Automate precaching resources

Posted: Apr 8, 2018

Nobody likes to wait. When a user clicks on a link, they want to get an immediate response. If it takes a while, the user might switch to another tab and completely forget about the opened site which is loading. In fact, it means lost customers for site owners. Progressive Web Apps are aimed to fix it by giving a response which might be close to native apps.

Native apps keep all resources on disks, so they don't need to download anything. Using new technologies shipped by browsers, we can serve resources from the browser's cache before the user requests them. Thereby, users might get the similar experience to native apps. The instant response keeps user's focus.

There are a few ways to precache resources:

In a first place, we might want to precache everything, but there are a few reasons not to do that:

Sirko Engine

Having considered arguments above, I started working on Sirko Engine which is aimed to be more accurate in precaching resources. Actually, Sirko Engine is only a part of the solution, there is also Sirko Client. Presently, the project has 2 big features:

Below I am describing how the project technically works. If you want to know how to install it, please, refer to the installation guide.

Gathering data

To know which resources should be precached, the engine gathers information how users navigate on a site.

When the user visits the site, the client makes a request to the engine. That request includes the referrer, the current path and a list of urls to assets on the current page (JS and CSS).


A relation between the referrer and the current page is a transition, the transition has direction. Internally, every user is represented by a separate session which keeps several directed transitions made by a particular user.

However, most sessions don't look that simple, there might be transitions back.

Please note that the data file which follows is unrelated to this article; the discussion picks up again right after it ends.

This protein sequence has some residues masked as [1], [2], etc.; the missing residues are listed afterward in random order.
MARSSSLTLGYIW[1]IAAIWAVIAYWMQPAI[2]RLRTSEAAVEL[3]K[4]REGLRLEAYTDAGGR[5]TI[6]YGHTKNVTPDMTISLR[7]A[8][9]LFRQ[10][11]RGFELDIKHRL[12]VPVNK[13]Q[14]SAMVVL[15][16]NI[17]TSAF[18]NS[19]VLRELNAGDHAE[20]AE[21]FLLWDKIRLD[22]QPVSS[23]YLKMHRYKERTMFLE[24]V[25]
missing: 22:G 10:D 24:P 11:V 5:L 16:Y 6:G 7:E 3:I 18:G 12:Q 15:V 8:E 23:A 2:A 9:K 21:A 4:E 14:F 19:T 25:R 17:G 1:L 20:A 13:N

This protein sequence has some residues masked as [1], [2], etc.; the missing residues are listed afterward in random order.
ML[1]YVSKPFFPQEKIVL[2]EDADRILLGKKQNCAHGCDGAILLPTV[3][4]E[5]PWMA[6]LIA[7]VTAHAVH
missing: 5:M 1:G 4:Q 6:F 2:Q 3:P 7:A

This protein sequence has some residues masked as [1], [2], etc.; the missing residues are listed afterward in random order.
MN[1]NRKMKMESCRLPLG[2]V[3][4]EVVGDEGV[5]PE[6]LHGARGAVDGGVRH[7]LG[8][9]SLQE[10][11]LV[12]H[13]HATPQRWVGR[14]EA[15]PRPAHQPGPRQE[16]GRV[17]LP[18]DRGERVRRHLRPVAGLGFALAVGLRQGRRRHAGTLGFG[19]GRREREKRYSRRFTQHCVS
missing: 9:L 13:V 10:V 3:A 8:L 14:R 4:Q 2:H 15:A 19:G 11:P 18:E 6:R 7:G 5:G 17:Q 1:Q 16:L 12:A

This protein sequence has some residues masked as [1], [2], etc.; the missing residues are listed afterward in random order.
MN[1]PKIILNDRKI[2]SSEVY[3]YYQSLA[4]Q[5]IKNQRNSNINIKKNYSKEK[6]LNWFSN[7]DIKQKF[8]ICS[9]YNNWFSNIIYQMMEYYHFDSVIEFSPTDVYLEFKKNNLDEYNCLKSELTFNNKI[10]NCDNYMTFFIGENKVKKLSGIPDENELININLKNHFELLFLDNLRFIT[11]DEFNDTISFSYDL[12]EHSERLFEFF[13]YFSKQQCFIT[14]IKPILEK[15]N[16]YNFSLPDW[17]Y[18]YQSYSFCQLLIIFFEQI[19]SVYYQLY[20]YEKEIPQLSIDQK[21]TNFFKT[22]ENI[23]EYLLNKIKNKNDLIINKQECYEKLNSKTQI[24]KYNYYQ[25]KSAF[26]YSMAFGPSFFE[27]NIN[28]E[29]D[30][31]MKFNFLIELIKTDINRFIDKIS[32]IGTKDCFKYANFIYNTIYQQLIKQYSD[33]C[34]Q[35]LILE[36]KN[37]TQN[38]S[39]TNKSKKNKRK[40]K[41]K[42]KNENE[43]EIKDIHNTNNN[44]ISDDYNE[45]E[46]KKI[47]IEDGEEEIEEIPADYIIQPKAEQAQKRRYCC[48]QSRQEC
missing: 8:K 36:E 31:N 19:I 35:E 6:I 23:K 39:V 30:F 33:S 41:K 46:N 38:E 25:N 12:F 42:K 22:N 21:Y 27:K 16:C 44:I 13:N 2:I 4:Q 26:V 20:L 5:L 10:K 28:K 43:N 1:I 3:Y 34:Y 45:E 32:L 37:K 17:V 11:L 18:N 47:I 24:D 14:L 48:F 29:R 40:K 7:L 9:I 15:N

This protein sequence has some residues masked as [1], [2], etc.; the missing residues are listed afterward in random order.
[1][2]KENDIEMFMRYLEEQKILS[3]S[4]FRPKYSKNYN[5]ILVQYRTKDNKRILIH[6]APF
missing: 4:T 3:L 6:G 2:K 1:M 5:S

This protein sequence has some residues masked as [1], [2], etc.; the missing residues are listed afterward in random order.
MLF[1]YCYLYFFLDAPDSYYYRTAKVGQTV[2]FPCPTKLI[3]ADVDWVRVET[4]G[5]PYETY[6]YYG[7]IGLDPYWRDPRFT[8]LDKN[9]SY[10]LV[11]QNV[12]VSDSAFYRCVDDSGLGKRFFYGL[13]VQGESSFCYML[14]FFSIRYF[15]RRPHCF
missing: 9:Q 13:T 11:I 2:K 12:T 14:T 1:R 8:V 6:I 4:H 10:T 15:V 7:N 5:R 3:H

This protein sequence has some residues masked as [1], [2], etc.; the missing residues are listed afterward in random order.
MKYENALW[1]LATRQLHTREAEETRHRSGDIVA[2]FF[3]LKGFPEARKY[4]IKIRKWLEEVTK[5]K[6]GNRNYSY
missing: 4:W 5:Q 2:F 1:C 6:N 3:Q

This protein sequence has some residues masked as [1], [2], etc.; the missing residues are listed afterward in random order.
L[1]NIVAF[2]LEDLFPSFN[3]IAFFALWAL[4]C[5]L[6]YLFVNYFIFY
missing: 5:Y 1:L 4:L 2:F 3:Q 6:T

It reminds a graph, actually, it is a graph.

The engine isn't interested in a particular user. So, if there is no more transitions from the user within 1 hour, the session get expired even though the user might come back later. Expiration is an important step, expired sessions commit to overall transitions from one page to another. The overall graph looks like this:

You might've found a node without a path, it is an exit node. All sessions connected to this node are expired.

Let's review each element on this graph.

The session relation keeps a number of transitions made by a particular user:

  "occurred_at": 1521176451536,
  "count": 2,
  "key": "a9f81dfdefc9dad197bead6d812f0468dee1c5fc7976dc1ded8b0ae1d0535bd5"

During one session, the user might visit the same pages several times. To take it into consideration, the session relation keeps the count property. The occurred_at property is required to identify age of the session which is needed to expire inactive sessions and remove stale sessions (this step is described below).

The transition relation keeps the total number of transitions made by all users:

  "updated_at": 1521057839027,
  "count": 14

For example, we have 3 session relations between the /about and /contact pages, let's say each of those sessions keep 1 as a value in the count property. It means, the transition relation between them keeps 3 in the count property. The updated_at property keeps time when the relation has been updated last time.

The page node keeps details about a page:

  "path": "/home",
  "assets": [

Prediction model

To predict pages the engine uses Markov Chain. The logic was described in my another article. Although, there are a few changes.

Serving cached resources

Once prediction is received from the engine, the client precaches resources via Cache Storage. Thus, when the user moves to another page, a service worker checks whether a requested resource is in the cache, if so, it is served from the cache, otherwise, it is normally loaded. After loading the page, the cached resources get removed from the cache to avoid serving stale content.